Patrol Lieutenant Buck Shelton:
Buck Shelton runs the rural Elfrida branch of the Cochise County Sheriff’s Office. A rancher and an unhappily married man, Buck throws everything into his quest to find Lulu Lavender and the killer of her family.

“Jeannie held her hands over her mouth like the speak-no-evil monkey, trying to digest what the lawman had told them. Anyone bearing news like his should look more distressed, she believed. This man just sat upright with his cowboy-style hat across his lap and his hands on its brim. There might have been sadness in his brown eyes, hooded by heavy lids and with a slight downturn at the outer corners, but she had never seen him before so that could have been his standard expression. His hair was dark brown, with a flattened ring where his hat usually rested. He had a prominent nose, a wide mouth with thin lips, a pronounced jaw. Exposure to sun and wind had leathered his skin, so that the wrinkles around his eyes and mouth resembled cracks or fissures in its surface. He was probably six-one or two, and his tan uniform was clean but worn, with long sleeves snapped at the cuffs, black cowboy boots mostly hidden beneath the pants. He sat on the edge of the leather chair so his gun, handcuffs and whatever else dangled from his belt didn’t mar its finish.”

Lulu Lavender:
An eighteen-year-old of mixed black and Hispanic parentage, Lulu is a student at Cochise College, passionately involved in social causes, including Bridges Not Borders, a migrants’ rights group. Her parents and brothers have been murdered and she has been kidnapped, for reasons she doesn’t understand.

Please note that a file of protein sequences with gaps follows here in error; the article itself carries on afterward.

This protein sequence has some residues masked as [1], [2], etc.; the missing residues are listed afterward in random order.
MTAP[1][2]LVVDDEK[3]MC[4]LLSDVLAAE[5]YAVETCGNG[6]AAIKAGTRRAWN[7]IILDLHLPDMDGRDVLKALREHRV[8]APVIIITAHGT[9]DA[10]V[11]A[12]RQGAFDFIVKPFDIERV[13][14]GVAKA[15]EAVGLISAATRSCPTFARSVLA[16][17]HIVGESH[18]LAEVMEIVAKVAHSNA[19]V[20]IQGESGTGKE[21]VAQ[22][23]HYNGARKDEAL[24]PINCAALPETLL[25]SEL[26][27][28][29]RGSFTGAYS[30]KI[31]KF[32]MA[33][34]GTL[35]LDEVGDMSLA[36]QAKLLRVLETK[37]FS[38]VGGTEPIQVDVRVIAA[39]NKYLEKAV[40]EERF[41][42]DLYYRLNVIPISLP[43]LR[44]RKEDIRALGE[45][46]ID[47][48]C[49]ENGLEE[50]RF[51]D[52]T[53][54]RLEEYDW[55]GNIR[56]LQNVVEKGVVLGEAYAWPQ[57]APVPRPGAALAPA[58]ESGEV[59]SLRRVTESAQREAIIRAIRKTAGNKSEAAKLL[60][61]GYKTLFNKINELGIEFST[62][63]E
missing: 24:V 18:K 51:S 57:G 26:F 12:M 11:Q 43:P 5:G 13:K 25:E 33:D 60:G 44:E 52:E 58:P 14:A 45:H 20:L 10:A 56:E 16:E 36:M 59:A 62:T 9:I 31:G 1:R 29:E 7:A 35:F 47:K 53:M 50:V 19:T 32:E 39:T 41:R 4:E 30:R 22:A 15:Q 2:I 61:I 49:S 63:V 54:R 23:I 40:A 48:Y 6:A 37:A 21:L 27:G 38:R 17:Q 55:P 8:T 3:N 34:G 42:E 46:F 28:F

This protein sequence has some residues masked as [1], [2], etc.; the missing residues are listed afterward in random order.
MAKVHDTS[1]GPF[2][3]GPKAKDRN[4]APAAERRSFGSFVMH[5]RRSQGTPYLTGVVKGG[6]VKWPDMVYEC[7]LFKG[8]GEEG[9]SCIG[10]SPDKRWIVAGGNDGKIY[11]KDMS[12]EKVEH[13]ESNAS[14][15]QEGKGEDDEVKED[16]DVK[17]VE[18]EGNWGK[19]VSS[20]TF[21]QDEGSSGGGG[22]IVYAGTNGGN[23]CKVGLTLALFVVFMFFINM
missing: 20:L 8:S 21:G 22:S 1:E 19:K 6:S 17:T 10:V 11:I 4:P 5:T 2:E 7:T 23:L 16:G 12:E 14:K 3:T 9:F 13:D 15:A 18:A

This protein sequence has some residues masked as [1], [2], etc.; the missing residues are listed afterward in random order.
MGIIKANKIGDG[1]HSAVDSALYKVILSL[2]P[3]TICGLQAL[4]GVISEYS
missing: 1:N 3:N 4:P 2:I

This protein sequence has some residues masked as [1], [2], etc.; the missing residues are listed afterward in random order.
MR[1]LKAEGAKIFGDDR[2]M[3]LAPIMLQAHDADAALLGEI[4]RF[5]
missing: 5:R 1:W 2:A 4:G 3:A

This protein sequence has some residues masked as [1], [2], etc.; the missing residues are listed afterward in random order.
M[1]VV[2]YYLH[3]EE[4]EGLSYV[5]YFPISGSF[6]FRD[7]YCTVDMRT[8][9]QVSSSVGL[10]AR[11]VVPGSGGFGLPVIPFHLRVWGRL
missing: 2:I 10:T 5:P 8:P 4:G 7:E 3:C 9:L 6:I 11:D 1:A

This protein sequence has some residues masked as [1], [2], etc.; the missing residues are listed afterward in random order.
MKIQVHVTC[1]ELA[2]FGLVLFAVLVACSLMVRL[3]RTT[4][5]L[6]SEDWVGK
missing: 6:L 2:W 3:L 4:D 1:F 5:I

“Buck remembered the last time he had seen Lulu Lavender, down in Douglas on the Fourth of July. She had been at the park for the fireworks display with a young man from Bisbee. They had been holding hands, kissing, laughing together. She was a beautiful girl, with coloring and eyes like her little brothers’ but with a glow all her own. She was eighteen, slender, active in the community, always pushing a petition or putting up posters about some cause or other.”

Back to top

Oliver and Jeannie Bowles:
Lulu’s neighbor and a teacher at Cochise College, Oliver’s past hides a secret that threatened his marriage to Jeannie—is it dark enough to kill over?

“Oliver looked to be in his late thirties. Lean but muscular, he appeared to be a guy who worked out some. Maybe he played tennis or soccer, not football or baseball. That was just a guess, but a cop had to learn to make quick judgments about people, sometimes instantaneous.

Oliver had short black hair, about a third of which had turned to gray. Black wire-framed glasses, stylish, with small oval lenses. Deep creases in his thin cheeks that probably acted as dimples when he smiled. He wasn’t smiling now. He wore a black polo shirt, jeans, leather moccasins, with no socks or jewelry.”

“Jeannie was thin, with pale skin and straight hair the color of straw framing a narrow, high-cheekboned face. At thirty-six, she could pass for late twenties or so. The black T-shirt was cropped, lifted slightly by breasts that swelled beneath it, large for such a slender woman, and Oliver admired the stretch of flat stomach he could see extending down into the waistband of her faded jeans. Her grin illuminated her whole face, glowing from her cornflower blue eyes, crinkling the sides of her nose and making the freckles there stand out, and every time Oliver saw it he knew he was incredibly fortunate to have met her, luckier still that she’d stuck with him through everything.”

Back to top

Barry Drexler:
Laid off from his low-wage retail job, virtually unemployable, widower Barry Drexler is easy prey for border vigilante group American Pride Ranch.